Photo: Arnold Newman, Igor Stravinsky, composer and conductor, New York, 1946, Gelatin silver print © 1946 Arrnold Newman / Getty Images.
“Photography, as we all know, is not real at all. It is an illusion of reality with which we create our own private world,” American photographer Arnold Newman (1981–2006) observed. “I am convinced that any photographic attempt to show the complete man is nonsense. We can only show, as best we can, what the outer man reveals. The inner man is seldom revealed to anyone, sometimes not even the man himself.”
Newman came to this understanding after a lifetime as a photographer of Environmental Portraiture, a movement he founded. Rather than shoot in a studio or at a random location, here the subject is photographed in their natural surroundings in order to illuminate an aspect of their character. Here the photographer becomes the medium, transforming what three dimensions into two. As Newman observed, “The camera is a mirror with a memory, but it cannot think.”
Arnold Newman, Pierre Boulez, composer and conductor, in his studio, New York, 1969, Gelatin silver print © 1969 Arnold Newman / Getty Images.
The silent presence of the photographer in evident every image we see. In a Newman photograph, there is nothing short of mastery. His career spanned 66 years, from humble beginnings making 49-cent portraits at a Philadelphia photo studio in1938. In 1941, Alfred Stieglitz “discovered him,” and Newman was given an exhibit with Ben Rose at A.D. Gallery that year. In 1945, he had a solo show at the Philadelphia Museum of Art, titled “Artists Look Like This,” introducing his new style of environmental portraiture to the world.
In 1946, he returned to his native New York to open Arnold Newman Studios. Working for Fortune, LIFE, and Newsweek, Newman began photographing everyone from Pablo Picasso to Marilyn Monroe, John F. Kennedy to Mickey Mantle. By introducing environmental portraiture to the world, Newman took us behind the curtain, into another world.
Arnold Newman, Twyla Tharp, dancer and filmmaker, New York, 1987, Gelatin silver print, © 1987 Arnold Newman / Getty Images.
Celebrating his majestic legacy, the Boca Raton Museum of Art presents Arnold Newman: Masterclass, now through July 3, 2016. Organized by the Foundation for the Exhibition of Photograph (FEP) in conjunction with the Harry Ransom Center at the University of Texas in Austin and curated by William A. Ewing, the exhibition presents 200 mainly black and white photographs of luminaries including Truman Captote, Mark Chagall, Andy Warhol, Salvador Dali, Georgia O’Keefe, and Twyla Tharp, among many others.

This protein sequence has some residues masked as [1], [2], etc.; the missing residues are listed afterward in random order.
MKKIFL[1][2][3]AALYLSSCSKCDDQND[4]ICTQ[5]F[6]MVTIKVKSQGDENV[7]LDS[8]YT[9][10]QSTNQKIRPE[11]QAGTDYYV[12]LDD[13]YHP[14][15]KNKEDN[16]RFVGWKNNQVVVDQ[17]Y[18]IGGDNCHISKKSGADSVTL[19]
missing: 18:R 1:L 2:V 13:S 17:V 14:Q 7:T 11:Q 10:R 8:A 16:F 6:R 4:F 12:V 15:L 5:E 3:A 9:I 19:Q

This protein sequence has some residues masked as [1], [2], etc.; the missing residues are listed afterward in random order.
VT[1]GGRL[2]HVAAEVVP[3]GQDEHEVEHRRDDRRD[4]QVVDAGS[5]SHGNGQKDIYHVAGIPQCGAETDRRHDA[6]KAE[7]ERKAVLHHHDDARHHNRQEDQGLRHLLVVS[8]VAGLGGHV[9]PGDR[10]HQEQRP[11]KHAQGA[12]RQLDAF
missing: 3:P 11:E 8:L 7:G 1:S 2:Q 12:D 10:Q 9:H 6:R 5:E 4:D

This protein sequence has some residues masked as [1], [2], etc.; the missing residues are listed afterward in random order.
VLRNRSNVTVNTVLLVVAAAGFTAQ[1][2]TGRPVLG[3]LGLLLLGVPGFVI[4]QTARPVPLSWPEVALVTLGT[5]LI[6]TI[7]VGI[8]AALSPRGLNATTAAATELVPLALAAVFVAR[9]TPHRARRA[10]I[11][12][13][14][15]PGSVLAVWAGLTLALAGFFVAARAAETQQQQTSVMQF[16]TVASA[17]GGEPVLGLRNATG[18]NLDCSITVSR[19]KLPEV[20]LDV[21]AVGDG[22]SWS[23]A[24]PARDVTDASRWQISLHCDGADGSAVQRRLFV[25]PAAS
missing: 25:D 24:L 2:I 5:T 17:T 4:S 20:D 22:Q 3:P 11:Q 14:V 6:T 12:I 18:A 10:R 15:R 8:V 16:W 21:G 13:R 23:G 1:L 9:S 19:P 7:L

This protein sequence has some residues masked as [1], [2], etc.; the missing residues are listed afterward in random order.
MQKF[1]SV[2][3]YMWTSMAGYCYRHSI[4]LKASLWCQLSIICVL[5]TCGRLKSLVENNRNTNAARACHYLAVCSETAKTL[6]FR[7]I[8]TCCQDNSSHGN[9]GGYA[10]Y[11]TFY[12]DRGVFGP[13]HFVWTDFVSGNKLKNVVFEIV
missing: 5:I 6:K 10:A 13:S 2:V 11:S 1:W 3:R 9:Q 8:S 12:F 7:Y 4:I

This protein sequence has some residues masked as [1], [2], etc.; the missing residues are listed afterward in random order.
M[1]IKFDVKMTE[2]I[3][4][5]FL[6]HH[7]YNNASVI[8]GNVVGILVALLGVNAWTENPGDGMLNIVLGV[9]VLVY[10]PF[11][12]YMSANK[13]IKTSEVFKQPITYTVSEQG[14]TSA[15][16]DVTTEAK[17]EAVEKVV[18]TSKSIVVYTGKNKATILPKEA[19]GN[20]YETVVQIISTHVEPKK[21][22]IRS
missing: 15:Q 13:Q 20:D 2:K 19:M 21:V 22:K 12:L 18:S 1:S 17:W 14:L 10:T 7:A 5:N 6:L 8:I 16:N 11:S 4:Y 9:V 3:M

Every photograph is a portrait of the artist and in Masterclass we see this taken to new heights of extraordinary, range, depth, and intensity. As Newman observed, “Influences come from everywhere but when you are actually shooting you work primarily by instinct. But what is instinct? It is a lifetime accumulation of influence: experience, knowledge, seeing and hearing. There is little time for reflection in taking a photograph. All your experiences come to a peak and you work on two levels: conscious and unconscious.”
Arnold Newman, Salvator Dali, painter, New York, 1951, Gelatin silver print © 1951 Arnold Newman /
Todd Brandow, Executive Director of FEP, noted, “Newman was a great teacher, and he loved sharing his knowledge. He was blunt but direct, mitigating tough criticism with good-natured banter. He had principles in which he deeply believed, and he seems to have known how to impart them. Thankfully he gave many interviews, which have been transcribed, and what he had to say was consistent in its essentials from the first to the last. It was these ‘lessons’ that led us to the concept of ‘Masterclass’; the idea that, even posthumously, Arnold Newman could go on teaching all of us—whether connoisseurs or neophytes—a great deal.”
Miss Rosen is a New York-based writer, curator, and brand strategist. There is nothing she adores so much as photography and books. A small part of her wishes she had a proper library, like in the game of Clue. Then she could blaze and write soliloquies to her in and out of print loves.